As thousands of midstate students prepare to walk the graduation line Friday and Saturday, the statewide graduation rate is slowly climbing.
Still, officials say too many students are not graduating, and there is much room for improvement.
An average 69.7 percent of high school students in Georgia received diplomas in 2012 -- a 2.3 percentage point increase from the previous year, state officials announced Tuesday.
In the midstate, graduation rates are a mixed bag. Rates for many school districts increased, while some dipped. For some districts, even though rates increased, they are still below the state average.
Others posted graduation rates that were up to 10 percentage points higher than the state average. That includes Monroe County, with a graduation rate of 79.8 percent. Meanwhile, Twiggs County had one of the lowest rates at 45.3 percent.
Statewide, officials are placing a bigger emphasis on preparing students for life after high school. A new school assessment program is aimed at college and career readiness, and graduation rates will factor into schools overall scores. State Superintendent John Barge said he was pleased the statewide graduation rate continues to increase.
While our graduation rate is still far too low and we have much progress to be made, we are moving in the right direction, Barge said in a news release. In order to encourage more students to stay in school, we must make high school more relevant.
Midstate administrators echoed that sentiment. In Bibb County, the graduation rate was 52.3 percent in 2012, compared with 51.3 percent in 2011. In Houston County, the 2012 rate was 75.6 percent, compared with 73.2 percent in 2011.
Were pleased to see progress, but obviously were not where we want to be, said Eric Payne, Houston County assistant superintendent of teaching and learning. Our goal is to get to 100 percent.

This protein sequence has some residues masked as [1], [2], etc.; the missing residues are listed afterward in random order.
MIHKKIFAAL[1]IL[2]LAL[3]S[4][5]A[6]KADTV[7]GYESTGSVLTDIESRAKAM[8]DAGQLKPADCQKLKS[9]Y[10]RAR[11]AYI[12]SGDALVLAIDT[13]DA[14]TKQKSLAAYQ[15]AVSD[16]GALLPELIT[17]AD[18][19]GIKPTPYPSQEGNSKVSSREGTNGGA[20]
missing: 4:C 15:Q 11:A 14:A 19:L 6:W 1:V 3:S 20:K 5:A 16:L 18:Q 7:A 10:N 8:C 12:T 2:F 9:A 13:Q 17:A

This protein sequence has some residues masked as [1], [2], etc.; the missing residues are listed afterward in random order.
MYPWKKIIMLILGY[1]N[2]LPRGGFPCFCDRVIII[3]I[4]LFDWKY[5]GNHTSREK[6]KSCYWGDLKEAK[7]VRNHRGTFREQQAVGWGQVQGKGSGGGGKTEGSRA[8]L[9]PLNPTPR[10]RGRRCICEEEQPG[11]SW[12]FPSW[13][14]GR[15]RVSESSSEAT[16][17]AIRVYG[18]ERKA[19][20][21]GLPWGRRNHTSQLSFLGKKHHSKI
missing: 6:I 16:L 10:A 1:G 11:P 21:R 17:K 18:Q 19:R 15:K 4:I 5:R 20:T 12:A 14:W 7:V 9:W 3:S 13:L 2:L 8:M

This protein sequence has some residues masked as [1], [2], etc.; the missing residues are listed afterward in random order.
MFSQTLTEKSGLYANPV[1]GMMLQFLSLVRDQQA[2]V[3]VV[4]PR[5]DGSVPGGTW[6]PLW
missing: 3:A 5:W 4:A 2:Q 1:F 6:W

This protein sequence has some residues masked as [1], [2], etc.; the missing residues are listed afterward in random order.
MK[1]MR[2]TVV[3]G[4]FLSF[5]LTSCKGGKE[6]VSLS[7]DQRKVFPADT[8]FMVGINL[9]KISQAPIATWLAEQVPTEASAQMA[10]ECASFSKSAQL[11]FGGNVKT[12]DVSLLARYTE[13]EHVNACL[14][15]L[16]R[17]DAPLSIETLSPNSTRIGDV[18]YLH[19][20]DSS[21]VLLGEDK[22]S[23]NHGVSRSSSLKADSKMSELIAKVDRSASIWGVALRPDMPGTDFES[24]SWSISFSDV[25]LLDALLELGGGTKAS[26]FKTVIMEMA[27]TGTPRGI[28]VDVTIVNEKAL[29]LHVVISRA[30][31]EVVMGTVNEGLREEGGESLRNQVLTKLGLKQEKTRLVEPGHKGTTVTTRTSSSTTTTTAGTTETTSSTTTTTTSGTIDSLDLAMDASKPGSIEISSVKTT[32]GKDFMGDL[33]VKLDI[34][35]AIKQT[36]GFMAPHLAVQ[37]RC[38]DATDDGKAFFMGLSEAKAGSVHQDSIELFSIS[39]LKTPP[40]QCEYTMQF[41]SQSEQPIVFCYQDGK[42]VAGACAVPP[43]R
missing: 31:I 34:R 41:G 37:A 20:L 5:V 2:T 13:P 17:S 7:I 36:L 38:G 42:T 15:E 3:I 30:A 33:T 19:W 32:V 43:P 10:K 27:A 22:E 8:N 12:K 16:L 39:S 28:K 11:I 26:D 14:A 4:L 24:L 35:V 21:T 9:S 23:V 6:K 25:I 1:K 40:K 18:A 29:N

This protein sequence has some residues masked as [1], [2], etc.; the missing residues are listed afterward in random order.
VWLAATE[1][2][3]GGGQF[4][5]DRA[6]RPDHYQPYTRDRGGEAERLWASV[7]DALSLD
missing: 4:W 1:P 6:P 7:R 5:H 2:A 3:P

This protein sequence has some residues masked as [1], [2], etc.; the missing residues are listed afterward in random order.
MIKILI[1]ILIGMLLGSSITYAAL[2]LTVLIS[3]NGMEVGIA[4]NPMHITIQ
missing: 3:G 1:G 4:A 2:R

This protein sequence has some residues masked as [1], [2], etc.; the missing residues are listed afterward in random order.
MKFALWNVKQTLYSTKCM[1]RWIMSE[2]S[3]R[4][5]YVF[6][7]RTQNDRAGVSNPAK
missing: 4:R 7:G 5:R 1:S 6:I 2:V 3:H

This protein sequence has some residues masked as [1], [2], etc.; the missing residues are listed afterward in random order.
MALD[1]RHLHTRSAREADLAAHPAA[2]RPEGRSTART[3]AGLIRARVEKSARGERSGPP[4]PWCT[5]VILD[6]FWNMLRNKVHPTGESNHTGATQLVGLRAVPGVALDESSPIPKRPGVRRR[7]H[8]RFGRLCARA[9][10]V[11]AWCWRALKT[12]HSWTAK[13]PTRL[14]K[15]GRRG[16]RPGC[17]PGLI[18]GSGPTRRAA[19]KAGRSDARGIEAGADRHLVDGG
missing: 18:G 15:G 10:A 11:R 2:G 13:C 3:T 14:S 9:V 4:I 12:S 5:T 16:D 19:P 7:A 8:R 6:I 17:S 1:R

Administrators are pursuing that goal by focusing on students future careers and showing them how high school affects their lives. Realizing that connection can make the difference for a student who is at risk for dropping out, Payne said.
The district plans to open next academic year the Edge Academy, a place for high school students who are five or more credits behind their peers. The academy is geared toward students who are on the verge of dropping out and have lost hope of graduating high school. Through smaller class sizes and computer-based classes, the academy will give them an opportunity to catch up and graduate.
We get caught up in the numbers, and you have to have numbers to give you a measurement, but the purpose is to get kids to graduate, Payne said. Its to help them see the benefits of what that degree does for them and to help them be a positive contributor to society.
In Houston County, Veterans High School had the highest 2012 rate at 89.1 percent, while the districts alternative school, now called the Houston County Crossroads Center, had the lowest at 19.1 percent. In Bibb County, Hutchings Career Center had the highest graduation rate at 71.6 percent, while Southwest High School had the lowest at 39.1 percent, according to state data. Rates in both districts increased from 2011.
We are pleased that were moving in a direction where were graduating more students, but we still have a long way to go, said Susanne Griffin-Ziebart, acting superintendent of Bibb County schools. Our goal is to graduate all our students, and from that perspective, there is work to be done.
Next year, schools will place a bigger emphasis on math initiatives in middle and high schools, as well as literacy initiatives in elementary schools. Currently, school officials are increasing classroom learning time and are placing students who struggle in intervention programs.
Educators work with those students to increase their proficiency in areas, particularly math and reading, said Jane Drennan, Bibbs deputy superintendent for teaching and learning.
We are encouraged, Griffin-Ziebart said. We are excited about the trend that we see.
To contact writer Jenna Mink, call 256-9751.